And the name lasted ever since.
To pair with this light yet robust dish a Nero D’Avola is perfect.


Tasca D’almerita Lamuri Nero d’Avola Sicilia DOC 2014 $14.99
“The Tasca family hits a home run with this fabulous value wine. The 2014 Sicilia Nero d’Avola Lamùri Tenuta Regaleali is a terrific rendition of this important Sicilian grape. It opens to dark, spicy and savory notes that contrast the wine’s fruity core. This was a very successful vintage for island winemakers and the ripeness of the fruit is spot-on. The mouthfeel offers elegant fruit flavors and a velvety texture.” 92 pts Wine Advocate – Monica Larner

 

 

 

 

 

 

 

 

 

Pasta alla Norma
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1 ½ pounds eggplant, cut into thick sticks
Olive oil as needed (at least 1/2 cup)
Salt and pepper
1 tablespoon chopped garlic
1 to 2 teaspoons dried chili flakes
1 ½ pounds tomatoes, chopped
1 teaspoon good dried oregano, or 1 tablespoon fresh
1 pound Rigatoni
½ cup chopped basil
½ cup grated ricotta salata (or in a pinch, pecorino Romano)

1. Cut eggplant into large dice and toss with salt to purge.
2. Bring a large pot of salted water to boil
3. Rinse eggplant to remove salt and let dry
4. Heat a large cast iron pan and add olive oil
5. Add eggplant and brown, turning occasionally
6. Add garlic, chili flakes, tomatoes, and oregano bring to simmer
7. Add rigatoni and cook for 8 minutes. Drain.
8. Toss rigatoni with eggplant and fresh basil
9. Top with shaved cheese and serve

 

Red, White and Blueberry Trifle and Treveri Demi-Sec Sparkling Gewurztraminer

Happy Fourth of July!
When planning a party of picnic for the 4th there are many options for dessert – Apple Pie comes to mind. But how about the bounty of summer berries – Strawberries, blueberries, raspberries and even more. This to me is what summer is all about. The recipe below is one of the easiest and most delicious I have in my repertoire. A summer berry trifle with a lemon cream Bavarian, I call it Red, White and Blueberry Trifle. Pound cake drizzled with sweet sparkling wine and layered with Cream and berries, it is surprisingly light and served well chilled, it is a refreshing dessert on a summer day.
Paired with an off dry Sparkler and you have perfect 4th of July dessert!
Moscato di asti is a natural but if like to keep it local Treveri makes a beautiful Demi Sec Sparkling Gewurztraminer.

TREVERI GEWURZTRAMINER DEMI-SEC NV 

Off dry gewürztraminer makes for truly spectacular Saprkling wine that plays perfectly with the berries in this dish. The wine is perfumed with notes of lychee, combined with rich tropical fruit, all-spice, nutmeg, and clove are balanced with an underlying acidity for a true expression of the varietal. 100% Gewurztraminer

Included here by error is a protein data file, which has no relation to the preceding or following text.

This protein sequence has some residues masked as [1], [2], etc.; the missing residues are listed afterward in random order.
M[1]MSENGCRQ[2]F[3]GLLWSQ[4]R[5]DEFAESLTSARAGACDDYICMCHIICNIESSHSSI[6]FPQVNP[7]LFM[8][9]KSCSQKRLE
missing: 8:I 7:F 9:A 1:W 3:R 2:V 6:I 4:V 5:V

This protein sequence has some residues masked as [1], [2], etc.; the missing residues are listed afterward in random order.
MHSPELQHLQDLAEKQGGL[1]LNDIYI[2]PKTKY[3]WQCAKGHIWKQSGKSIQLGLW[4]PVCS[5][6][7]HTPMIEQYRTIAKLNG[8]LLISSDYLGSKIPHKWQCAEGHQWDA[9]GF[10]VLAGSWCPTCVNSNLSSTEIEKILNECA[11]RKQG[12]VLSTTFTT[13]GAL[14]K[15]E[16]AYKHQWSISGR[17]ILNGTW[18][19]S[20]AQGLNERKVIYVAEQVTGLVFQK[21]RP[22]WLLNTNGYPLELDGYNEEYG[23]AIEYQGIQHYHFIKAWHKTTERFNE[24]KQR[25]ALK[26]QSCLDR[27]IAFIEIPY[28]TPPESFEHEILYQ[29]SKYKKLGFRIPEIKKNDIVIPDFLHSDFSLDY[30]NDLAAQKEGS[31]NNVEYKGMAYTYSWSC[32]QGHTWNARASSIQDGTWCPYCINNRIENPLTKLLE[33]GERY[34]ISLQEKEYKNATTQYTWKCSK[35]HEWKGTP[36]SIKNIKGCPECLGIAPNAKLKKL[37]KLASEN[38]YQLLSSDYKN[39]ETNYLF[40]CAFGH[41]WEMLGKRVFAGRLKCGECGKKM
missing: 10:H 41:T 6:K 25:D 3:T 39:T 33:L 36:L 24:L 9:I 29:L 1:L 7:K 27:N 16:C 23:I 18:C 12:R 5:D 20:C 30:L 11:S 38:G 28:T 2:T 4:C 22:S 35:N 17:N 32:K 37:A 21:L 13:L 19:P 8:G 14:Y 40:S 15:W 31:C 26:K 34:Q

Treveri Cellars is a family-owned and operated sparkling wine house that produces some of the finest handcrafted sparkling wines in the United States. A relative newcomer to the Washington wine scene, (2010) Treveri has already made its mark on the world stage being served at White House State Department receptions and the James Beard Foundation in New York. Quickly they rose to the attention of sommeliers, aficionados and the press being voted one of the nation’s Top Ten Hottest Brands of 2014 by Wine Business Monthly.


Red, White and Blueberry Trifle

8 oz loaf Pound cake
1 pint blueberries
1 pint straw berries
1 cup Lemon Curd

*** Pastry Cream,
3 cups milk
1 vanilla bean, split
8 yolks
3/4 cup sugar
3 tablespoons cornstarch
2 Cups Cream, whipped
1 Cup Moscato di Asti or other demi- sec sparkling like Treveri Demi-Sec Gequrtztraminer

1. Heat milk with Vanilla bean. Beat egg yolks, with sugar and cornstarch until light and creamy. When milk comes to boil add egg sugar mixture. Whisk until combined. Custard will come together quickly. Remove from heat and cool.
2. Stir lemon curd into pastry cream. Let cool.
3. Fold into whipped Cream.
4. To assemble the trifle, spoon a layer of the lemon cream into a large glass bowl.
5. Add a layer of pound cake, breaking the slices into pieces that fit. Then soak the cake with Moscato. Add berries.
6. Keep going to make 3 or 4 more layers, depending on the size of the bowl, finishing with a layer of lemon cream. Cover and refrigerate until ready to serve. Garnish with fresh berries when ready to serve.

Lemon Curd
3 egg yolks
1/2 cup sugar
2 lemons, zested and juiced
2 tbl butter

1. In a double boiler combine sugar lemon and egg yolks. Cook over low heat until thickened add butter and cool.

Pound cake
4 oz Sugar
2 eggs
½ Cup Sugar
1 cup Cake Flour
1 tsp Baking soda
½ tsp salt

1. Cream butter and sugar to gather. Add eggs mix until incorporated. Sift together flour, salt and baking powder. Add to creamed mixture mix until well comined about 2 minutes.
2. Pour into loaf pan and bake at 350 for 30 – 45 minutes

California Style Gazpacho and Rose By Lenny

Few dishes can evoke sun and summertime like fresh Gazpacho can. It is a dish that traces its roots to Andalusia in southern Iberian Peninsula. The proto gazpacho was most likely of Roman origin and was made using stale bread, garlic, olive oil, salt, and vinegar. The bright red Gazpacho that most people know wouldn’t come around until long after Columbus returned with those deadly nightshades from the “new world.” It wouldn’t be until the 19th century, the red gazpacho became popular when tomatoes were added to mix.
I like to make mine partly pureed with a nice garnish of cucumbers, fresh tomatoes and avocado. Top with sour cream and some fresh cilantro and you have a lovely summer soup for your next patio party. I like to serve it out of a pitcher with some crushed ice blended in. Serve with some fresh sliced bread and if you like some Manchego Cheese and Jamon de Serano and you have a lovely light lunch.